The light on the leg of the chair was hard to characterize, because it did look just like a reflection from the flashlight. With so many reflective surfaces in the room, how could they be sure it wasn't the flashlights, even if they weren't pointed at the chair at the time? It's not a definitive answer, but it's a viable explanation. (That may be why Jason and Grant didn't mention it in the reveal.)


There was a return for the K-II Meter, and at this point, I have nothing more to say on the subject. Grant published a blog entry defending its use, and it is what it is. A reality television show is probably not the best place to evaluate such a device (or any device, for that matter). There was also the odd magnetic field around the chain, but since I don't recall them checking the entire length of the chain to see if the effect was localized, it's hard to draw conclusions.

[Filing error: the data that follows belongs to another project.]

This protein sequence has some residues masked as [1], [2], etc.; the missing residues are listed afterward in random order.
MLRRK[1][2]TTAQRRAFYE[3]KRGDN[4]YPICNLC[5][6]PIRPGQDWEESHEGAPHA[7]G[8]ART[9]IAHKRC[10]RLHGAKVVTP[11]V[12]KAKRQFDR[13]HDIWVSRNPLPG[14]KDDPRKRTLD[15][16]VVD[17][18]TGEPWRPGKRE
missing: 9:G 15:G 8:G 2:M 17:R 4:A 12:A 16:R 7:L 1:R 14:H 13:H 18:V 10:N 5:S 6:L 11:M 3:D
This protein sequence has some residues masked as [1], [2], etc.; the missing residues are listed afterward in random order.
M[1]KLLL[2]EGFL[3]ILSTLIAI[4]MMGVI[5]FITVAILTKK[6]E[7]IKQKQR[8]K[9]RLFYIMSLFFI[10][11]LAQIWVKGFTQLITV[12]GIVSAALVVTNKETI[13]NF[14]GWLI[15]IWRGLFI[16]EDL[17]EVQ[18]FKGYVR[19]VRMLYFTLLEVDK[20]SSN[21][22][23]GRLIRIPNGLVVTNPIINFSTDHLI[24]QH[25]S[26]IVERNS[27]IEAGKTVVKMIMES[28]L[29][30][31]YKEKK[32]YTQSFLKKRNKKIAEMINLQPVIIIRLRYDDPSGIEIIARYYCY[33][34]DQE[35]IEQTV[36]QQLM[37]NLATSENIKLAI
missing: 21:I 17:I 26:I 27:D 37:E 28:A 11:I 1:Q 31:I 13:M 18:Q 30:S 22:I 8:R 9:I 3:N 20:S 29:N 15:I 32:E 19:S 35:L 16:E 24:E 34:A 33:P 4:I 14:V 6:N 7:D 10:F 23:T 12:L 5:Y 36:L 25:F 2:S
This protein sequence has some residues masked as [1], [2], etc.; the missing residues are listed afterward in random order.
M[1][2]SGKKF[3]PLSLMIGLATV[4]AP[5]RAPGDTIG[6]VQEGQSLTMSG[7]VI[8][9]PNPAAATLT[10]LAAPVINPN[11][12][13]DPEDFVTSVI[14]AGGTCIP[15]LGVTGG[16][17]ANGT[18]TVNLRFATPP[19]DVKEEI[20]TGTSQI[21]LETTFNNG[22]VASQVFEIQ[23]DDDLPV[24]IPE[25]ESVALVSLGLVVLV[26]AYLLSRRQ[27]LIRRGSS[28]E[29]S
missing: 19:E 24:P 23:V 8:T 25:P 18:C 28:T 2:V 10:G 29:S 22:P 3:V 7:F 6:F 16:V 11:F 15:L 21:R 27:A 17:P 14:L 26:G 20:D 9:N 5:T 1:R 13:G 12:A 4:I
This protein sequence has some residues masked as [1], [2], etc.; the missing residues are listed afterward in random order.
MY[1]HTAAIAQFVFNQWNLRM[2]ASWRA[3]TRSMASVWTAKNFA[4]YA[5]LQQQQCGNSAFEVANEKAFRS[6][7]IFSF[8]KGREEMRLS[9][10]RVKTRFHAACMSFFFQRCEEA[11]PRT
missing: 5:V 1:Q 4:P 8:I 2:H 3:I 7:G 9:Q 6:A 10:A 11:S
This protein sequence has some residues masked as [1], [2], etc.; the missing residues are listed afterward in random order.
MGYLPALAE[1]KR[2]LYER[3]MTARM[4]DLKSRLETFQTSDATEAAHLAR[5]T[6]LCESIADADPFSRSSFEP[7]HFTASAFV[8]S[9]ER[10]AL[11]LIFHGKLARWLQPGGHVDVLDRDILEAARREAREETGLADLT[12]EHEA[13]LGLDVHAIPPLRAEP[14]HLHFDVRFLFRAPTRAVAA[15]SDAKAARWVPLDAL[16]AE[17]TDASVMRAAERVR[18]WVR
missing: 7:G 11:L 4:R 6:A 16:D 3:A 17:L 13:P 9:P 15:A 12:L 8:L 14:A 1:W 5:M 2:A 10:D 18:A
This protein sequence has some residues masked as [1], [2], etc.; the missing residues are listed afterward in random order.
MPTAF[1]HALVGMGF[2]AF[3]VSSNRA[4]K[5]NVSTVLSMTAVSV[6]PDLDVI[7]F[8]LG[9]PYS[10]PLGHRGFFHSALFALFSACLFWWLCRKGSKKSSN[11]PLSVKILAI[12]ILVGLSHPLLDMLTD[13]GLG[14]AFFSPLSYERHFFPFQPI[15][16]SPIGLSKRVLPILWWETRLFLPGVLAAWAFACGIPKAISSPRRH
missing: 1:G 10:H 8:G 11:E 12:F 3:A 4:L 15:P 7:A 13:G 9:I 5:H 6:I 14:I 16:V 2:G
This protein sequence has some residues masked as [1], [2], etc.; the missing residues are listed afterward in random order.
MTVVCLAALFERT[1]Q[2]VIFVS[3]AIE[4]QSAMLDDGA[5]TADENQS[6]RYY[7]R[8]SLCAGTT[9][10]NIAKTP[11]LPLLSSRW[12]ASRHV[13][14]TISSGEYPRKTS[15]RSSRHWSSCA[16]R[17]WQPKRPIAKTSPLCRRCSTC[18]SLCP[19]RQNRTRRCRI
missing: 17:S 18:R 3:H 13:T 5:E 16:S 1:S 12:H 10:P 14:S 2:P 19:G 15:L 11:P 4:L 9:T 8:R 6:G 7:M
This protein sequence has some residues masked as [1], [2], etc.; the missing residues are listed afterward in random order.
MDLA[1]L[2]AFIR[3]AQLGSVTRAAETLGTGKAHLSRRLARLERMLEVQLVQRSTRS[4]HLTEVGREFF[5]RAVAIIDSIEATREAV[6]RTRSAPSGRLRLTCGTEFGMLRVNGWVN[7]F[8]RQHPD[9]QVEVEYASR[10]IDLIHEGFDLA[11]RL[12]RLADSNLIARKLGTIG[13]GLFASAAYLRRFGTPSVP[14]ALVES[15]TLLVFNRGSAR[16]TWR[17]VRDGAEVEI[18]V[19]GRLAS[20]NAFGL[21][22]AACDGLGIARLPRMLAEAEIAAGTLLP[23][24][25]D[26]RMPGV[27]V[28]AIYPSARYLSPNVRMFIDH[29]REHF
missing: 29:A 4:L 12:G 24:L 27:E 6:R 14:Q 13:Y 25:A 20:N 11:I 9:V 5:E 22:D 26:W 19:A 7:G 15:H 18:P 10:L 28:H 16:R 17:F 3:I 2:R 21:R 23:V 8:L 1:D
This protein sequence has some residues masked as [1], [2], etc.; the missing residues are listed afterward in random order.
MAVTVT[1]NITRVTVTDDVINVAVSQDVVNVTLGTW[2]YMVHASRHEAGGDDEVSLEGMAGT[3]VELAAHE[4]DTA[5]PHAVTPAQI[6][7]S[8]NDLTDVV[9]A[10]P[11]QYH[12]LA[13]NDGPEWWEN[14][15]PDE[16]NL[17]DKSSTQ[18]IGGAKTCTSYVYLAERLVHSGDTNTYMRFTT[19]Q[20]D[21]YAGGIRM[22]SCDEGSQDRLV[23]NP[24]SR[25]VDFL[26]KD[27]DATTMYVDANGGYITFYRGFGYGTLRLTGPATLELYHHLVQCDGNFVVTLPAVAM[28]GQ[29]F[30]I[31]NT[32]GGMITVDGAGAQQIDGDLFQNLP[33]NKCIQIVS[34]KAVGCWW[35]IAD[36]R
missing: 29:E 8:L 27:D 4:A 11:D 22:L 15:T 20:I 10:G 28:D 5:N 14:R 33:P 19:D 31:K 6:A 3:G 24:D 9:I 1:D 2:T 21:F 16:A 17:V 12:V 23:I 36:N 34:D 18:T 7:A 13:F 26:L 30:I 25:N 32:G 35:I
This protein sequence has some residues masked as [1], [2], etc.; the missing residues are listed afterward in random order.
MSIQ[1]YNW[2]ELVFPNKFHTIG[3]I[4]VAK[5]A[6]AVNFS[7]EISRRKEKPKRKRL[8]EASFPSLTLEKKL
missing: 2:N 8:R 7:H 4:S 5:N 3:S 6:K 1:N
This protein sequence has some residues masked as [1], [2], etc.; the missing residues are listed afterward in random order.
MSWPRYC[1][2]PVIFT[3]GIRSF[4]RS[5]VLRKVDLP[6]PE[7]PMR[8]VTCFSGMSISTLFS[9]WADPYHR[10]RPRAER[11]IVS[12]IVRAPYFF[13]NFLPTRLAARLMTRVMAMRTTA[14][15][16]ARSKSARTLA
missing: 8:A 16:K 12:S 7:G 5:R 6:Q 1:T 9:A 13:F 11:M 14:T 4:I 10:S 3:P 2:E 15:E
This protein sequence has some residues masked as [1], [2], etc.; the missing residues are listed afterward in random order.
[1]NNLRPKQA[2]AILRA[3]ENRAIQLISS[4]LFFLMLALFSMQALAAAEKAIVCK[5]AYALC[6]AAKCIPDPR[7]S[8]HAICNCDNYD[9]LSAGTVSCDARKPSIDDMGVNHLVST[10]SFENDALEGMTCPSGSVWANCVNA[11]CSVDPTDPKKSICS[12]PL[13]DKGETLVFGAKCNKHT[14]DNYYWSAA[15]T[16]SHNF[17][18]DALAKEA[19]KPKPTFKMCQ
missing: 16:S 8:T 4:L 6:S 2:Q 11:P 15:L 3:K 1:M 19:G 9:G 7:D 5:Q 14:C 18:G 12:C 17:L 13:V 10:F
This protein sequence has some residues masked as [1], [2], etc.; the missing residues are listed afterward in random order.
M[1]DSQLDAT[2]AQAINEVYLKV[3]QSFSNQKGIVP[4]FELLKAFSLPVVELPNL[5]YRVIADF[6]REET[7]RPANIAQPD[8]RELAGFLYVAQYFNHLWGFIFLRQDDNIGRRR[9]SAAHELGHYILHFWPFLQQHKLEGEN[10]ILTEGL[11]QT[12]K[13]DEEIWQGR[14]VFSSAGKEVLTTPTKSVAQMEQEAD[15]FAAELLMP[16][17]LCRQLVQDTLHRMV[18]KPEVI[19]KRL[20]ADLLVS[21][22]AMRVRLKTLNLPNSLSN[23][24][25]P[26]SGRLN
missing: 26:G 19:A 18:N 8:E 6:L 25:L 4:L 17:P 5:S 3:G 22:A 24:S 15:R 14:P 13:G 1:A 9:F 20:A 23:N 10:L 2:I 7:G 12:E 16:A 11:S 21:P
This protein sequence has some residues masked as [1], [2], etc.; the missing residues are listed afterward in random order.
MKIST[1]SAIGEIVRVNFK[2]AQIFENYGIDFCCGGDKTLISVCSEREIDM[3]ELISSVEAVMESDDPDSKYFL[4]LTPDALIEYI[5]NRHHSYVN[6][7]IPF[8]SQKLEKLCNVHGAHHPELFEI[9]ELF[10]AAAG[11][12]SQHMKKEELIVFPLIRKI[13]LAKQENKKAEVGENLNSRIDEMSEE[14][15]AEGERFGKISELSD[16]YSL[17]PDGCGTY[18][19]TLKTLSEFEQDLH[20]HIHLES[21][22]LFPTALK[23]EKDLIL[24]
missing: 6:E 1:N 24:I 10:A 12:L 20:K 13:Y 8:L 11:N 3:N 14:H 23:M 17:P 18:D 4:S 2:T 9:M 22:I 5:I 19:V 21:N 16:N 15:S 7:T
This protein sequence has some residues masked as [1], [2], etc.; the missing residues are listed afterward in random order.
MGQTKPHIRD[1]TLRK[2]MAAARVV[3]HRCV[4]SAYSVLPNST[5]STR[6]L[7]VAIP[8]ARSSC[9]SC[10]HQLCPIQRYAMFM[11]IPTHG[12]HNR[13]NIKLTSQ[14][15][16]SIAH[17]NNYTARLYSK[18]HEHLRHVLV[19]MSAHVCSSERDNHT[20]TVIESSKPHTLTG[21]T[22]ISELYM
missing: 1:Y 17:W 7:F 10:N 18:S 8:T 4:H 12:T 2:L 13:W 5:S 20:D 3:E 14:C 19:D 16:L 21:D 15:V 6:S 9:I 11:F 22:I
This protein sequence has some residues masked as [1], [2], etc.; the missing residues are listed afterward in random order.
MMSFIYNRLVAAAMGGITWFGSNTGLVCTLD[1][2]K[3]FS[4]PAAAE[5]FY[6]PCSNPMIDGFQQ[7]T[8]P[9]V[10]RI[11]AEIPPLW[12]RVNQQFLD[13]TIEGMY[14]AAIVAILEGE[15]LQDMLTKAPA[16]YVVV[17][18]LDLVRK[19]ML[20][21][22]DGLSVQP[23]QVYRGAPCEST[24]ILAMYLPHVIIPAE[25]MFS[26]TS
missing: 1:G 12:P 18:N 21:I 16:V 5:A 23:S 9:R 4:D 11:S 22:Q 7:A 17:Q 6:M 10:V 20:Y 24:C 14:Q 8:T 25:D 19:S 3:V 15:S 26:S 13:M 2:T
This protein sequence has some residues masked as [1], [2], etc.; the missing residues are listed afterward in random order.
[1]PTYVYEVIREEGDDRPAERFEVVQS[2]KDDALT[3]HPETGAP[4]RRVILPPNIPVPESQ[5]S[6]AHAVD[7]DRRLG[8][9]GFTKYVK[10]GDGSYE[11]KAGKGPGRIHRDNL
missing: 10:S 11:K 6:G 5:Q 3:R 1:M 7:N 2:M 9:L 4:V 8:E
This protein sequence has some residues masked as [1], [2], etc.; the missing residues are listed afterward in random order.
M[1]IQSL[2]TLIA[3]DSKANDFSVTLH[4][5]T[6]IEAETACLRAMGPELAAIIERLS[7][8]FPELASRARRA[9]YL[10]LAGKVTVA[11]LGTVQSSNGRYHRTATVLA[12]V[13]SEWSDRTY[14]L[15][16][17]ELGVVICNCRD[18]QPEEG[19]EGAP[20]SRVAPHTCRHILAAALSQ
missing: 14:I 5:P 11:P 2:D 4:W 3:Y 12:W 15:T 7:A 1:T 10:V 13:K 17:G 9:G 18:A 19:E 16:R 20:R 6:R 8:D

The big-ticket "evidence" was the thermal hit, and it was well-presented. Everyone knows my position on the thermal footage. FLIR systems record surface temperatures. Human-looking figures with heat emissions that appear identical to human beings are, logically speaking, rather likely to be human beings. Yet it's unlikely that Jason and Grant would miss someone standing a few meters away in a cramped metal compartment!


Skeptics will claim that this is proof positive that TAPS is faking "evidence" by claiming that a real live person was an apparition for the sake of ratings. (They just love to point out that the ongoing ratings climb has coincided with the documented increase in "evidence" per episode.) So it comes down to taking them at their word (again).